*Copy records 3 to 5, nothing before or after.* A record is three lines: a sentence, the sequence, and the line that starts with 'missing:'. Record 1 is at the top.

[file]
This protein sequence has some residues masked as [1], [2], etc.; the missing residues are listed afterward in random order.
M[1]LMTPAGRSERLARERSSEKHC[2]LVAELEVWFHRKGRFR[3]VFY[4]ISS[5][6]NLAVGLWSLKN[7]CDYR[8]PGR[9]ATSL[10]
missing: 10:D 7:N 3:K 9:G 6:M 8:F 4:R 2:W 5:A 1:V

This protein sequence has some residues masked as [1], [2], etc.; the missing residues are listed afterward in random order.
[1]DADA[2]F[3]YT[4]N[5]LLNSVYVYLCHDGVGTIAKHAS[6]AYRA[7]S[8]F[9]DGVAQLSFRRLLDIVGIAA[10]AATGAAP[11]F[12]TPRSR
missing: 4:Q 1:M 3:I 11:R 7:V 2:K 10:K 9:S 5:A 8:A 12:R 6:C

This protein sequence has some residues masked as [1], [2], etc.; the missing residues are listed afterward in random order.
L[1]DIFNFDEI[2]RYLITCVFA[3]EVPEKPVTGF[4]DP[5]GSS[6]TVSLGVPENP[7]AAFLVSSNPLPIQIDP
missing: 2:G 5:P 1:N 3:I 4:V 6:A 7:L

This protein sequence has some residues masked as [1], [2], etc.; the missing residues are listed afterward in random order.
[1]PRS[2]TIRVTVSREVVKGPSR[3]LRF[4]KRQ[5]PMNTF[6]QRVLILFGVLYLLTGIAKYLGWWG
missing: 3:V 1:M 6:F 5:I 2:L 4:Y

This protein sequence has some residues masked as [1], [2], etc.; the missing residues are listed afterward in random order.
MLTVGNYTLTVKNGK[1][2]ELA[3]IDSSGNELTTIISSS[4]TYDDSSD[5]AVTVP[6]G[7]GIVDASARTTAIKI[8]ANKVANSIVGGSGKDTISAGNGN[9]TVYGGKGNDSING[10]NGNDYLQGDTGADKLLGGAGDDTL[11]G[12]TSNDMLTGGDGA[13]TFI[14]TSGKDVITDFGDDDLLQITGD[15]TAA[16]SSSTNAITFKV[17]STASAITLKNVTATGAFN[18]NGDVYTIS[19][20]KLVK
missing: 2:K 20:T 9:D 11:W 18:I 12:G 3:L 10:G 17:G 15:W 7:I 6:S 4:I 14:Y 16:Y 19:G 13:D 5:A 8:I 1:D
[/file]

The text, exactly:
This protein sequence has some residues masked as [1], [2], etc.; the missing residues are listed afterward in random order.
L[1]DIFNFDEI[2]RYLITCVFA[3]EVPEKPVTGF[4]DP[5]GSS[6]TVSLGVPENP[7]AAFLVSSNPLPIQIDP
missing: 2:G 5:P 1:N 3:I 4:V 6:A 7:L

This protein sequence has some residues masked as [1], [2], etc.; the missing residues are listed afterward in random order.
[1]PRS[2]TIRVTVSREVVKGPSR[3]LRF[4]KRQ[5]PMNTF[6]QRVLILFGVLYLLTGIAKYLGWWG
missing: 3:V 1:M 6:F 5:I 2:L 4:Y

This protein sequence has some residues masked as [1], [2], etc.; the missing residues are listed afterward in random order.
MLTVGNYTLTVKNGK[1][2]ELA[3]IDSSGNELTTIISSS[4]TYDDSSD[5]AVTVP[6]G[7]GIVDASARTTAIKI[8]ANKVANSIVGGSGKDTISAGNGN[9]TVYGGKGNDSING[10]NGNDYLQGDTGADKLLGGAGDDTL[11]G[12]TSNDMLTGGDGA[13]TFI[14]TSGKDVITDFGDDDLLQITGD[15]TAA[16]SSSTNAITFKV[17]STASAITLKNVTATGAFN[18]NGDVYTIS[19][20]KLVK
missing: 2:K 20:T 9:D 11:W 18:I 12:G 3:L 10:G 17:G 15:W 7:I 6:S 4:I 14:Y 16:Y 19:G 13:D 5:A 8:I 1:D